Sunday, November 17, 2013

Intelligence Squared - by Lily

5pm Sunday. Nicholas finished his piano lesson, packed up his books, and we headed to the car. I turned on the engine, and as usual my radio was on NPR. A new program caught our attention, it was Intelligence2 US debate, and the issue at debate was “For a better future, live in a red state”. The “for” side started out with a list of statistical numbers and analysis. The minute we got home, both of us rushed inside and turned on the radio. Soon, Allan joined us as well listening attentively. Once in a while we nodded in agreement or interjected a comment. It was quite a unique scene with us huddling around the old fashioned radio in this digital world.

The debate is in traditional Oxford style. Both sides, for and against, first lay out their arguments, then answer questions from audience or opponents, with a moderator. The audience vote on the statement before the debate, then vote again after the debate. The side that gains more vote through debate wins. The debaters are professors, policy makers, analyst, etc. We all really enjoy those well-thought out arguments and well-prepared data-based analysis. We appreciate looking at the same issue from totally different angles. And of course the topics are interesting as well.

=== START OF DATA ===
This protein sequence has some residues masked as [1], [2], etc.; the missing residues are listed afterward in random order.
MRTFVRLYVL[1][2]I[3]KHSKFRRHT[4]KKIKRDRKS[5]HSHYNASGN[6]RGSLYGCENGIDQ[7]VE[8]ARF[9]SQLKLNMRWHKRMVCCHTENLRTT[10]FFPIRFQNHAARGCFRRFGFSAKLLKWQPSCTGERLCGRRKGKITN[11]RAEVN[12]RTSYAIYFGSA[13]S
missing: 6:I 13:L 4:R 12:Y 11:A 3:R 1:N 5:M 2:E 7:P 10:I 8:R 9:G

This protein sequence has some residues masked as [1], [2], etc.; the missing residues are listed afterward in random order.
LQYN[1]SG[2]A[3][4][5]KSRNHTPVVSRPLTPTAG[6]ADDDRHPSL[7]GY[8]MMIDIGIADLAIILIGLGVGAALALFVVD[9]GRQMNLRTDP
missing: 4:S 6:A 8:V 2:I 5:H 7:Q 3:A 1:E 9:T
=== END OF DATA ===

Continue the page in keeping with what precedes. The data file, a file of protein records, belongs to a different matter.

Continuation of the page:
After 2 weeks in a row listening to the program, I looked it up online. It turned out this program started in 2006 with live debate held at the Kaufman center in New York. It premiered on PBS earlier this year. I’m so glad we finally caught it on NPR.  There’s definitely more to check out,

Notes by Allan: 

1) NPR's broadcast of the debate lags the real debate by a few weeks 

3) The first debate we listened was on "break up the big banks"

4) In these two debates I listened to, there was a clear undertone of "liberal" idea vs. "conservative" idea, that is what made the debate interesting.  But it is really about debate technique,  about debater's knowledge on the topic, and more importantly about catching opponents' weakness, elaborating one's position logically. 

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